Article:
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Tony Cloninger

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Tony Cloninger
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Cloninger in 1962.
Pitcher
Born: (1940-08-13) August 13, 1940 (age 75)
Cherryville, North Carolina
Batted: Right Threw: Right
MLB debut
June 15, 1961 for the Milwaukee Braves
Last MLB appearance
July 22, 1972 for the St. Louis Cardinals
Career statistics
Win–loss record 113–97
Earned run average 4.07
Strikeouts 1,120
Teams

As Player

As Coach

Career highlights and awards
  • World Series champion (1996, 19982000)
  • Tony Lee Cloninger (born August 13, 1940 in Cherryville, North Carolina), is a former Major League Baseball starting pitcher who played for the Milwaukee and Atlanta Braves (1961–68), the Cincinnati Reds (1968–71), and the St. Louis Cardinals (1972). He batted and threw right-handed.

    Playing career

    A power pitcher, Cloninger compiled a career 113–97 record with 1,120 strikeouts and a 4.07 ERA in 1,76723 innings pitched. He enjoyed his best year for the 1965 Braves, with career highs in wins (24), strikeouts (211), ERA (3.29), complete games (16), innings (279) and games started (40).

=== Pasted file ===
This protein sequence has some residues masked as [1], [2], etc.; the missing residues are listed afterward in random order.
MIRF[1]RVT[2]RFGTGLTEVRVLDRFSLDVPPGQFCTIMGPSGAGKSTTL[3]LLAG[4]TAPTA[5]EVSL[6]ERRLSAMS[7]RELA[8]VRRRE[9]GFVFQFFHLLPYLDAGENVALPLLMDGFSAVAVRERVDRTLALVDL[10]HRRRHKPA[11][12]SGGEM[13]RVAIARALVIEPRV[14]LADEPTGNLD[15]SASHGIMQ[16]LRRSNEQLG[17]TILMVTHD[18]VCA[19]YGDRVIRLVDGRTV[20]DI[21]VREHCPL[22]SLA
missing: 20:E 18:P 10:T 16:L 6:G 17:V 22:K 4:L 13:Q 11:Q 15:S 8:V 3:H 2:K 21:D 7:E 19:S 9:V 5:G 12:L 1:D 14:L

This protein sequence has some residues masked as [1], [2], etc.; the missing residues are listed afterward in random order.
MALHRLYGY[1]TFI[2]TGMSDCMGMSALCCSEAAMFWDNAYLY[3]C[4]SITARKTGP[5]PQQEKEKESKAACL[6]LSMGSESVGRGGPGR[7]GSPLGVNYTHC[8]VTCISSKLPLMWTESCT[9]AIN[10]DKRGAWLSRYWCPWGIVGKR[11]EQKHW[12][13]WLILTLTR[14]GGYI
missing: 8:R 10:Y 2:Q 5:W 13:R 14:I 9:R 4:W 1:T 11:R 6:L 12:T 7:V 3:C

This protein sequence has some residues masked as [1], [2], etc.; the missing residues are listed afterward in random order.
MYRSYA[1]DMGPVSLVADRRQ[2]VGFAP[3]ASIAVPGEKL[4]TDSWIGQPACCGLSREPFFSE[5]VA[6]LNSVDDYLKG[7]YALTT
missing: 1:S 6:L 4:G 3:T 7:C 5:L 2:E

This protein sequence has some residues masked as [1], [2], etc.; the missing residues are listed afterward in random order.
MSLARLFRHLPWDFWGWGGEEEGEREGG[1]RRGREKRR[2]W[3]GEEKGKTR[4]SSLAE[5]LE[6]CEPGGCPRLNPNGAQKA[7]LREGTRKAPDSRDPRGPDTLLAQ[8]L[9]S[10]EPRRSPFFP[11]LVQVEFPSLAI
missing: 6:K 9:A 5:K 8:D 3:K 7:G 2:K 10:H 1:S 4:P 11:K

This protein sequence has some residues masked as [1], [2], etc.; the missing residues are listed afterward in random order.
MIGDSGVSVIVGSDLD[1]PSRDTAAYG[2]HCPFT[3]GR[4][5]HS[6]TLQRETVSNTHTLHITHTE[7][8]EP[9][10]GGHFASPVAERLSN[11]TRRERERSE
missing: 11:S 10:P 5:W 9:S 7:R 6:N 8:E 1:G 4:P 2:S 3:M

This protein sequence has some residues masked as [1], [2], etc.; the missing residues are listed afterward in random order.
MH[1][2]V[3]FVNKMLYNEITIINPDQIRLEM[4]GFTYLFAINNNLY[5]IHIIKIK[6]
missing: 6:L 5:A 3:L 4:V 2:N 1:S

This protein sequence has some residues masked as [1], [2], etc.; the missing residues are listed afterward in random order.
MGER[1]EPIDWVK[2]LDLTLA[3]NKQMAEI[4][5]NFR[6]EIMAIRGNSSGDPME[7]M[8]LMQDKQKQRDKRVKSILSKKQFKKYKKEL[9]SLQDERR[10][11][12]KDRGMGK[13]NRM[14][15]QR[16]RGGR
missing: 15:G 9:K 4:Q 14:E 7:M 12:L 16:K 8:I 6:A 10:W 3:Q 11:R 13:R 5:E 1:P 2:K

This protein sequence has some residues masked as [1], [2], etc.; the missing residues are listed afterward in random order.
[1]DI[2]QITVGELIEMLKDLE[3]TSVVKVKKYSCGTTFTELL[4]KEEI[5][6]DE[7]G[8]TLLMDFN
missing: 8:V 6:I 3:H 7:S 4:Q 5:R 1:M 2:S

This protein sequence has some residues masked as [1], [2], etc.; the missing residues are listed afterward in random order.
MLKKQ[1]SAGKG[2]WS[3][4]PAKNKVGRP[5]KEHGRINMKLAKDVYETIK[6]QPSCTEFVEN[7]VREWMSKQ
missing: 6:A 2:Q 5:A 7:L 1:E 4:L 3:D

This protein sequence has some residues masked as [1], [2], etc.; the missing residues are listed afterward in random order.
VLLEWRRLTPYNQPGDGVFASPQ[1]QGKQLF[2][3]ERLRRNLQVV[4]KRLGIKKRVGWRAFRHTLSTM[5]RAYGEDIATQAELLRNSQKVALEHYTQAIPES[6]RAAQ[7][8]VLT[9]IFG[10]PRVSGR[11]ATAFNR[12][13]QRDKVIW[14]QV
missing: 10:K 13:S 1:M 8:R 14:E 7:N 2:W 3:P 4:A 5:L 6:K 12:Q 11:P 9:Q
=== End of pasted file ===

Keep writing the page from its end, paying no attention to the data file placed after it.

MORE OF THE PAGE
Regarded as a tough fireball pitcher, Cloninger also was a dangerous power hitter. He compiled a career batting average of .192, with 67 RBIs and 11 home runs, including five in the 1966 season. On July 3, 1966, in the Braves 17–3 win over the Giants at Candlestick Park in San Francisco, Cloninger helped his team's cause with two grand slams and nine RBIs.[1] Cloninger became the first player in the National League, and the only pitcher to date, to hit two grand slams in the same game.

    Cloninger finished his career pitching with Cincinnati and St. Louis.

    Coaching career

    After retiring, he served as a bullpen coach for the New York Yankees (1992–2001), where he was a member of five American League champions and four World Series champion teams, and pitching coach for the Boston Red Sox (2002 through early 2003). He was forced to step down from the latter post when he underwent successful treatment for bladder cancer, which had been diagnosed in spring training.[2] In 2014, Cloninger began his eleventh consecutive season as a player development consultant for the Red Sox.

    See also

    References

    External links

    Preceded by
    Marc Hill
    New York Yankees bullpen coach
    1992–2001
    Succeeded by
    Tom Nieto
    Preceded by
    Ralph Treuel
    Boston Red Sox pitching coach
    2002–2003
    Succeeded by
    Dave Wallace